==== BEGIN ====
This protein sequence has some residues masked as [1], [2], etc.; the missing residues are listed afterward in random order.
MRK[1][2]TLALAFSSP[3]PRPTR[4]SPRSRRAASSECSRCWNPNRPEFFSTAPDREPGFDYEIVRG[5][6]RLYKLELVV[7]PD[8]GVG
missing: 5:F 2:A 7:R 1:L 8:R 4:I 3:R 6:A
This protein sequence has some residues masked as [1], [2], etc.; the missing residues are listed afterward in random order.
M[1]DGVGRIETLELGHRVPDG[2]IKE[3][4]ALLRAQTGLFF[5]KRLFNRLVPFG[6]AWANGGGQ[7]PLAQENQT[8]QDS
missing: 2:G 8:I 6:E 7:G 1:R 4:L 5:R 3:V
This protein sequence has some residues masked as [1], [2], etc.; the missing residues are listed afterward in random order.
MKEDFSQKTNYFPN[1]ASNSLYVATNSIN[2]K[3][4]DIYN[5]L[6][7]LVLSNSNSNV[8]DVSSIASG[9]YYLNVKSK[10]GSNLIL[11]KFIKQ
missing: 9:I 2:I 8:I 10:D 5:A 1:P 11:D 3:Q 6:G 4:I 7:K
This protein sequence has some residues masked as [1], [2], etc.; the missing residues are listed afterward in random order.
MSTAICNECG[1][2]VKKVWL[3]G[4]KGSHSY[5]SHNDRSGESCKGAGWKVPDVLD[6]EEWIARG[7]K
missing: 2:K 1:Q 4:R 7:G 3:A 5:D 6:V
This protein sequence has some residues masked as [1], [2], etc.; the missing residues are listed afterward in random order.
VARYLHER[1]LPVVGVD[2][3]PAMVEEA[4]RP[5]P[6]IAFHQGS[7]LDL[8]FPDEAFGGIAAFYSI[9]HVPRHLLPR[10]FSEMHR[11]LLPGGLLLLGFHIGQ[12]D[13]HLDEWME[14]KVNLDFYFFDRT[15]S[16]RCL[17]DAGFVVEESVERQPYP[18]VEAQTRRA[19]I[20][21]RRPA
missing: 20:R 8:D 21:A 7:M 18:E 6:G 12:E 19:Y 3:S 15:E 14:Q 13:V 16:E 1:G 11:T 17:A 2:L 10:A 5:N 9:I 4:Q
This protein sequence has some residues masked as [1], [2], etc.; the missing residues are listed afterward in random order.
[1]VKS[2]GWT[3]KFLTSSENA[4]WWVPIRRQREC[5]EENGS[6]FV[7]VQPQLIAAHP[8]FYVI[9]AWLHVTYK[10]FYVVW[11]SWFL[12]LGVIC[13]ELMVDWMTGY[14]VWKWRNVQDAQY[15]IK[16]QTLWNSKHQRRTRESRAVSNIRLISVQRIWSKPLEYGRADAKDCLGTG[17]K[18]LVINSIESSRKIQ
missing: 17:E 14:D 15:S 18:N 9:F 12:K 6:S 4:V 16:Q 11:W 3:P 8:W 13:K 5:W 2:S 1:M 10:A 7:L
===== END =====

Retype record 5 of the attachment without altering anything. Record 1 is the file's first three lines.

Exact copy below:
This protein sequence has some residues masked as [1], [2], etc.; the missing residues are listed afterward in random order.
VARYLHER[1]LPVVGVD[2][3]PAMVEEA[4]RP[5]P[6]IAFHQGS[7]LDL[8]FPDEAFGGIAAFYSI[9]HVPRHLLPR[10]FSEMHR[11]LLPGGLLLLGFHIGQ[12]D[13]HLDEWME[14]KVNLDFYFFDRT[15]S[16]RCL[17]DAGFVVEESVERQPYP[18]VEAQTRRA[19]I[20][21]RRPA
missing: 20:R 8:D 21:A 7:M 18:E 6:G 12:E 19:Y 3:S 15:E 14:Q 13:V 16:E 1:G 11:T 17:A 2:L 10:A 5:N 9:I 4:Q